This may not a big deal for all you North Indians who eat roti or chapati every day. As a hardcore South Indian who eats them probably once a week, I hate making the chapati or roti dough. It gets sticky, I need to pour water with one hand and mix with the other, the stuff gets under my nails, and worse, it takes forever to clean my hand afterwards, not to mention the energy you need to exert to get it ready.
I got my Kitchenaid a few months back and while I don’t talk about it much, we are really good friends now. So much more than we would have been because now I make my roti dough in my Kitchenaid!
Also check out how to make roti dough in a food processor.
If you are one of those people who got a Kitchenaid and hardly get any use out of it except those occasional days you bake a cake, please make use of your dough hooks!
How to Make Chapati / Roti Dough in your Kitchenaid
I have measured out the exact amount of flour:water ratio but this could change depending on the type of atta you use and weather and temperature where you live. Play it by ear the first time but note it down so that from the next time on, you can go on auto mode.
Ingredients (for 7 chapatis / rotis)
1.5 cups wheat flour / atta
1/2 cup water
1/2 tsp salt
1 tsp oil or soft butter
Add 1.5 cups of flour / atta to the Kitchenaid bowl.
Top off with the amount of salt you require.
Attack your dough hook to the Kitchenaid machine. Give the flour and the salt a whir on the lowest speed until its well blended.
Start with 1/2 cup water (for 1.5 cups flour) and slowly trickle it into the bowl with the machine running on lowest speed.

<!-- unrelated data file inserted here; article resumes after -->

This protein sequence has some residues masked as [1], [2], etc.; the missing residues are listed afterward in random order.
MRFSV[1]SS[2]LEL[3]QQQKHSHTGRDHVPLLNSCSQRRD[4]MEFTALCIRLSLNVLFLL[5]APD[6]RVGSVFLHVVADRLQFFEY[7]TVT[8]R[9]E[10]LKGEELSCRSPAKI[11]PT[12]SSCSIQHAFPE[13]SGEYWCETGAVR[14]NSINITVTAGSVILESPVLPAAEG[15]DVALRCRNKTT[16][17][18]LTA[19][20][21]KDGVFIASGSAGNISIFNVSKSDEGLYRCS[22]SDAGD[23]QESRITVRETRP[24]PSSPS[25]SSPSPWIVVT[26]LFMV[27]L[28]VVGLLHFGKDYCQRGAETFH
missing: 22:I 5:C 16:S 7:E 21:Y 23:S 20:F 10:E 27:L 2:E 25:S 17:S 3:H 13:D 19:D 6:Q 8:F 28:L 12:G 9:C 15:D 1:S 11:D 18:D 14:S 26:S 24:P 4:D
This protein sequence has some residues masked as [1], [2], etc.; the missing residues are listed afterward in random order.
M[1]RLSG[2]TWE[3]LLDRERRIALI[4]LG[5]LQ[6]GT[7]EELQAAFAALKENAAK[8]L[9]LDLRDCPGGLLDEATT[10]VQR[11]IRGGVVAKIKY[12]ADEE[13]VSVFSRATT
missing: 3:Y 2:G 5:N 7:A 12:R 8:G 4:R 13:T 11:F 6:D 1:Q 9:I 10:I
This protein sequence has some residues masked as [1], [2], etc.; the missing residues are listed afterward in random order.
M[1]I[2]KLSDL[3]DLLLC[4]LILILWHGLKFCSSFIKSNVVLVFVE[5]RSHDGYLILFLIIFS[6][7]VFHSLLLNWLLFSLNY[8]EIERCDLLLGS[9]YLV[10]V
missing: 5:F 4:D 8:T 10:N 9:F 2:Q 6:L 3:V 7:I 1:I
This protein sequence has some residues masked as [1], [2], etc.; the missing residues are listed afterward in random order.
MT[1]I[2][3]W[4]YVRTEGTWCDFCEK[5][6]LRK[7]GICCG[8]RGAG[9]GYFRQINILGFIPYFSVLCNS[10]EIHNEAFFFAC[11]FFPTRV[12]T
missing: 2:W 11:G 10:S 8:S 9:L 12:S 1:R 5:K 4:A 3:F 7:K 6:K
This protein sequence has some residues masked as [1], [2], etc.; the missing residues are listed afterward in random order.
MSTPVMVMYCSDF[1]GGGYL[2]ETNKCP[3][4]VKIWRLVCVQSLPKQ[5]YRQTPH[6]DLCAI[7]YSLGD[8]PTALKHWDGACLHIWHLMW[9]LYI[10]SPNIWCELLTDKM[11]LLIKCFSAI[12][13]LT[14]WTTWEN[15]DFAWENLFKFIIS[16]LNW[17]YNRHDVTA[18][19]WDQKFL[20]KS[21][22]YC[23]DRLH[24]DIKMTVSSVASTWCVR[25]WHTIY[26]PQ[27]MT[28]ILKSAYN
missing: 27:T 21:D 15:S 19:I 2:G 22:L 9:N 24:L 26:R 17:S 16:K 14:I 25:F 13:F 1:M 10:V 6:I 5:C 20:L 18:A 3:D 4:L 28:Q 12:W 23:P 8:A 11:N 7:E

Keep it running until the dough begins to come together. You can add a drizzle of oil now (or do it at the end with your hands too). At this stage you can see if the dough needs more water. Only add 1tbsp at a time.
When the dough starts to come together, it will look deceptively dry. Don’t get fooled by that. When its mixed further, it will be fine.
All done. See how moist the dough now looks? I didn’t add any water after what you see in the previous pictures. Its possible that the dough is a bit stickier than how it turns out when you knead by hand. Add in a bit more flour and give a final knead with your fingers. I usually do this and also add oil (although nowadays I add oil when the dough is mixing because it doesn’t seem to make any difference in the end). Adding oil is, of course, optional.
Note: you can use a maximum of 4 cups flour (and the remaining ingredients) to make chapati dough in your Kitchenaid. Anything over that seems to strain the machine and the blade tends to make some sound as the dough is almost ready.